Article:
The Chinese flag (left) is draped beside the European Union (EU) during an EU- China Summit at the European Union Commission headquarters in Brussels on June 29, 2015. (THIERRY CHARLIER / AFP)
China and the European Union have begun joint work on an industry park in Shenzhen, Guangdong province, to boost their cooperation in the marine economy.
The park is intended to facilitate international cooperation in marine industries and improve scientific and technological research on marine resources
head of the administration’s Strategic Planning and Marine Economy Department
Land reclamation for the China-EU Blue Industry Park is underway in Baoan district and is to be done around 2020. By 2025, it will be fully operational, according to the Shenzhen Urban Planning and Design Institute, which designed the 1-square-kilometer park.
The plan was announced at the 2017 China-EU Blue Industry Cooperation Forum that opened in Shenzhen on Friday and will conclude on Saturday. Hosted by China’s State Oceanic Administration, the event is the first of its kind between China and EU, attracting nearly 300 Chinese officials, experts and company executives as well as more than 60 EU representatives.
The park is intended to facilitate international cooperation in marine industries and improve scientific and technological research on marine resources, said Zhang Zhanhai, head of the administration’s Strategic Planning and Marine Economy Department. The program was initiated by the Shenzhen government and has been endorsed by his administration and the EU’s Directorate-General for Maritime Affairs and Fisheries.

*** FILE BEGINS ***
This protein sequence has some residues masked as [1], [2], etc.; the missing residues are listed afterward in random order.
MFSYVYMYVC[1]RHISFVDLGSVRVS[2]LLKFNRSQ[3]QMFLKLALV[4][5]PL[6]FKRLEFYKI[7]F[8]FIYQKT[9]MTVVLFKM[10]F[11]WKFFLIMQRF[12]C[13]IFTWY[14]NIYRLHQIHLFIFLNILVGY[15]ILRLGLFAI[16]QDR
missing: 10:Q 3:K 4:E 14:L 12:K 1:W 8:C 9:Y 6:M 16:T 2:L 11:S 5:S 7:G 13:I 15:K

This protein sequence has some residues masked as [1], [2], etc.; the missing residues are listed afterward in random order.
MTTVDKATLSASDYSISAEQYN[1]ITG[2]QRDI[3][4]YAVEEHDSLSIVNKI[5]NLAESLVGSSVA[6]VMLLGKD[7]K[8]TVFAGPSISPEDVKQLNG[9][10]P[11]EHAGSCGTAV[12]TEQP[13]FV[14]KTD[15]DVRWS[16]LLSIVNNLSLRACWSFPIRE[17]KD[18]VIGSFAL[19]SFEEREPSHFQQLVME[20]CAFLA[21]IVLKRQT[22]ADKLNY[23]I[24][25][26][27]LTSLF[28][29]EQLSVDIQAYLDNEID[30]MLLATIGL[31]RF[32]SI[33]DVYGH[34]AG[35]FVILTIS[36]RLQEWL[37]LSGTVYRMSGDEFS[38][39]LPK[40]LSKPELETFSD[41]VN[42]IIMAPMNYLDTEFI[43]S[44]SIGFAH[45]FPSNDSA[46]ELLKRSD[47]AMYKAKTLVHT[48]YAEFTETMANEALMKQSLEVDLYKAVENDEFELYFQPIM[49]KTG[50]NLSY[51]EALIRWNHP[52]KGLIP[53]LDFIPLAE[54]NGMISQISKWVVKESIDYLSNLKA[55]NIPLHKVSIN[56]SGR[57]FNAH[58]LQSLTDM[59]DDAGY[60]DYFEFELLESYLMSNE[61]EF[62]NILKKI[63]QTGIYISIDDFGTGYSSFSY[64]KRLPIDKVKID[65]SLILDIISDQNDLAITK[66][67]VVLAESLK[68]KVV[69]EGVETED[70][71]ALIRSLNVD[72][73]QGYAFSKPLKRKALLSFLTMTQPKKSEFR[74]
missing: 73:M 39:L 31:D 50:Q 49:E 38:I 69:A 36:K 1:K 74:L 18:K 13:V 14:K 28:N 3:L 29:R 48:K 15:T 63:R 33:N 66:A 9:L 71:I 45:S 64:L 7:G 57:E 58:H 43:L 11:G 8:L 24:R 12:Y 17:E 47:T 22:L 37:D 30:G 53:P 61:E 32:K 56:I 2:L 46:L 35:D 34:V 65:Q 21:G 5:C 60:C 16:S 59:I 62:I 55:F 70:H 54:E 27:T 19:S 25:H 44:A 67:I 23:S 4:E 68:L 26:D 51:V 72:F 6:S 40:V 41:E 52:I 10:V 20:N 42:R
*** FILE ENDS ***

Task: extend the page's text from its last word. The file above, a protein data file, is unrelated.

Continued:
“The European side will spread information on the park among European enterprises and research entities involved in marine industries and will also recommend suitable partners to the park,” he said on the sidelines of the forum. “We hope it will attract companies with high-value products or advanced technologies.”
Plans call for the demonstration program to take advantage of Europe’s expertise in high-end intelligent marine equipment and Shenzhen’s high-tech manufacturing capacity to develop deep-sea submersibles, seabed robots and marine mineral exploitation devices for the international market. It will also combine their know-how in new marine energy, marine ecological protection and databases to strengthen their capability and competitiveness in the global market.
Wang Hong, director of the State Oceanic Administration, said China and the EU have been making joint efforts in governance, science and technology, environmental protection and disaster prevention and relief in marine sectors. They have made a lot of progress in these fields, he added.
It was decided at the 19th China-EU Summit held in Brussels in June that the two sides would strive to build a China-EU Blue Partnership.
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